Obama Attempts to Manage His Media Presence
Monday, February 9, 2009
Three days after taking office, President Obama engaged in a calculated bit of media management.
Late on that Friday afternoon, after spending the day talking up his economic stimulus package, Obama quietly signed an order allowing federal funds to be used for international groups that promote abortion. The White House wanted to discourage coverage of the divisive issue, which ran counter to the week's message of bipartisanship, so the signing was held away from reporters and cameras. It barely caused a blip.
Despite early speculation that the new administration would use newfangled technology to bypass the mainstream media, the president has been strikingly accessible, sitting for interviews or fielding reporters' questions virtually every weekday. But Obama has picked his spots, minimizing his media exposure when the hot Washington topic is one he would rather avoid.
Last Monday, Obama declined to take questions during a photo op with Vermont's governor as the controversy over Tom Daschle, his nominee for health czar, was heating up. Obama brushed off an Associated Press reporter who shouted a question on whether he still supported Daschle with one word: "Absolutely."
But even a president can be overtaken by the news cycle. In the last week of January, communications staffers suggested to chief of staff Rahm Emanuel, and then to Obama, that the president try to sell his increasingly controversial stimulus package by talking to network anchors. Wary of picking one favored network and alienating the others, the White House arranged sit-downs with NBC's Brian Williams, CBS's Katie Couric, ABC's Charlie Gibson, CNN's Anderson Cooper and Fox's Chris Wallace.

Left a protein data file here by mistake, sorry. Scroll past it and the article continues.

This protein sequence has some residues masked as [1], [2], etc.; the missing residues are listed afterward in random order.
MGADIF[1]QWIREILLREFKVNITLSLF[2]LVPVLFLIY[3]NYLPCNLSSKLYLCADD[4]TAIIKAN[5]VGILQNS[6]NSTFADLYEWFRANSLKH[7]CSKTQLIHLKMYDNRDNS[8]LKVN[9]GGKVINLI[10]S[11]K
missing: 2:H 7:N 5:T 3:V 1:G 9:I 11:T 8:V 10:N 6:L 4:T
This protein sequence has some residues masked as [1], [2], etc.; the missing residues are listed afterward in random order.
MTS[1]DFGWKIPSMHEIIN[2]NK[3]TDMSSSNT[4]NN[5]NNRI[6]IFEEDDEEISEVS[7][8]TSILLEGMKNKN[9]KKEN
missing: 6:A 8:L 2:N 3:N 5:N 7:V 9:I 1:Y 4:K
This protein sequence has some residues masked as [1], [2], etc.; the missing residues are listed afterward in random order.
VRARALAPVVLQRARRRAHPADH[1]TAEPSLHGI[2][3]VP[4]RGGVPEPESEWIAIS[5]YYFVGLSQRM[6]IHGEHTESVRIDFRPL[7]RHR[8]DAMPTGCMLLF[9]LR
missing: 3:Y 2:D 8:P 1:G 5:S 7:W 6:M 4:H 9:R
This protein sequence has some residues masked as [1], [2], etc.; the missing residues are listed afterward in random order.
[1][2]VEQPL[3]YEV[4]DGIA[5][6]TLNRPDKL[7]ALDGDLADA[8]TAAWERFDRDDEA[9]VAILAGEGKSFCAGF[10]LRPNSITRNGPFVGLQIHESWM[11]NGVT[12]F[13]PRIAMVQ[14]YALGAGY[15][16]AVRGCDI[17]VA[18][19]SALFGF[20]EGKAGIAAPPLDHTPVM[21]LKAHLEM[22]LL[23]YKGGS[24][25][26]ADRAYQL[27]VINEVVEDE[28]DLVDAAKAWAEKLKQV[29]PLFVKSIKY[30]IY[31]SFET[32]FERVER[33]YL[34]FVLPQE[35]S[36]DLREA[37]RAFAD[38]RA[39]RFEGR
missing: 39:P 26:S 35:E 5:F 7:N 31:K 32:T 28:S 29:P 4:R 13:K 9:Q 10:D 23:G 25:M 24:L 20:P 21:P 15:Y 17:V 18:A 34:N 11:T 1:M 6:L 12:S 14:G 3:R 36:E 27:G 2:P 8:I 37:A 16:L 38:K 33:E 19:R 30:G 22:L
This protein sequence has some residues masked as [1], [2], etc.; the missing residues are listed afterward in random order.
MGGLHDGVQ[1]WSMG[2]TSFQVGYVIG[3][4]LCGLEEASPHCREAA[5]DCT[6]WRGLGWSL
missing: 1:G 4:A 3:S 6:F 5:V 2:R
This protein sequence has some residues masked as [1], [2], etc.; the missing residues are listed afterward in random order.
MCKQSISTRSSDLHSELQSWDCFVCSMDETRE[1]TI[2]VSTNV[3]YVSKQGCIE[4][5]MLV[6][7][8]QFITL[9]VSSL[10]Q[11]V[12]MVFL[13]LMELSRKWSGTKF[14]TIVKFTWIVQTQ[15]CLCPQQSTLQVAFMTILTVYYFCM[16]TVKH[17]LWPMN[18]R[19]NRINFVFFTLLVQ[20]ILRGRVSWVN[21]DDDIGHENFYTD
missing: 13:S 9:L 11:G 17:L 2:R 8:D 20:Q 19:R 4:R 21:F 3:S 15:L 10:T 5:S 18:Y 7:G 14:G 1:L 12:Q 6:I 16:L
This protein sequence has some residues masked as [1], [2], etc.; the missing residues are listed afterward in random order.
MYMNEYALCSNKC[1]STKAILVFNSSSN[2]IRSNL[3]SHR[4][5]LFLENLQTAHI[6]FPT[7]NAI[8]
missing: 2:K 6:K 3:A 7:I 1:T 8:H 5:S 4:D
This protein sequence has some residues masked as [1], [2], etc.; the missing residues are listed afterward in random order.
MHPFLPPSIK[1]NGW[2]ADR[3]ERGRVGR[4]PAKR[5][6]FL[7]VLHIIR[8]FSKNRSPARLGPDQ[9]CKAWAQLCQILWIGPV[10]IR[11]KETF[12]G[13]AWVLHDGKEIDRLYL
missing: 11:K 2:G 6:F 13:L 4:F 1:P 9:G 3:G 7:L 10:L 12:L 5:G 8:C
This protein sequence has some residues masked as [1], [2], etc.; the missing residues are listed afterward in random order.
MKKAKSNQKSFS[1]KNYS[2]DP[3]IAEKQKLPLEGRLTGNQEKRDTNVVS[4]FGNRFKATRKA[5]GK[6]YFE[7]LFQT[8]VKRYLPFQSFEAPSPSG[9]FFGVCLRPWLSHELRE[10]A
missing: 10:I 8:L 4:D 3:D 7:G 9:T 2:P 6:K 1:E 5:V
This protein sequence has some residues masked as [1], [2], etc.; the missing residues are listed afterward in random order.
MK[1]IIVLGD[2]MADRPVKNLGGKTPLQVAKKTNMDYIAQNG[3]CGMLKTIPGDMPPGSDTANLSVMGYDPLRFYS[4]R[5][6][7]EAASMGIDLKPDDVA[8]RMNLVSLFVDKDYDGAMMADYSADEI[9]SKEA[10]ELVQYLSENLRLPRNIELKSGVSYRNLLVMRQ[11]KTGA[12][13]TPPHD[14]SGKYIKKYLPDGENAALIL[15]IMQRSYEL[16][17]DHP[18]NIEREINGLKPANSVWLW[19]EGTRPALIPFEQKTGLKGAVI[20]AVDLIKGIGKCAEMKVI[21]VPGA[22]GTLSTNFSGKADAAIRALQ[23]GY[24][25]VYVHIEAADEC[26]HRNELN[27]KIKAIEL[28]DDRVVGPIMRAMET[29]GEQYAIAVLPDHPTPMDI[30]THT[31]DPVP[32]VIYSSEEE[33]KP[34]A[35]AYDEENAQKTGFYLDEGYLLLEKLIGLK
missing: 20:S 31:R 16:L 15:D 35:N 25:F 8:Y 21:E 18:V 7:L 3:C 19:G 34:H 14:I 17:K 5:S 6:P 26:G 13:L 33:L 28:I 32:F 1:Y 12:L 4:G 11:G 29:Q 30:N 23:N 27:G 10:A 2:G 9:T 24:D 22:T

"He wants to make his case directly to the American people on the urgency of the problems we face," says White House spokesman Bill Burton. "We're exploring every way we can do it. We need to get to voters where they are."
But the strategy backfired. The interviews took place Tuesday, hours after Daschle withdrew over his belated repayment of more than $140,000 in back taxes. That debacle became the dominant story in the interviews, with the president telling one anchor after another that he had "screwed up."
Obama told his staff in advance that he wanted to use such language, and aides believe the mea culpa was a net plus, a welcome change from the usual "excuses and denials," Emanuel told the New York Times. This much is clear: By admitting what he called "self-inflicted wounds," Obama preempted days of stories about whether the administration was playing down the magnitude of the mess.
"Everyone was going to lead with Daschle and Obama was going to be in the story, so it's best served with humble pie," says Mark McKinnon, a former adviser to George W. Bush. "It's just wicked hard to tame the media beast these days. You reach out to feed it, and you get your arm gnawed off."
The new president is a "gifted communicator," McKinnon says, but "you can't ever anticipate what's going to pop into the news cycle these days. You've got to just rip and roll and hope your news cycle is scandal-free so you get your message out cleanly."
Chris Lehane, who worked in the Clinton White House, says Obama recognizes that "the old-school media is still enormously influential. He replaced an unpopular president who for the last four or five years appeared to be in a bunker and was not particularly eloquent. If Obama wasn't a politician he could be an actor, because he just pops on TV. That's a great political strength." After promising a transparent administration, Lehane says, "you cannot make yourself inaccessible on bad days."
As expected, the new administration is trying to reach its supporters directly through a new Web site and YouTube video of the president's weekly radio address. But Obama has made a point of paying his respects to the traditional media establishment.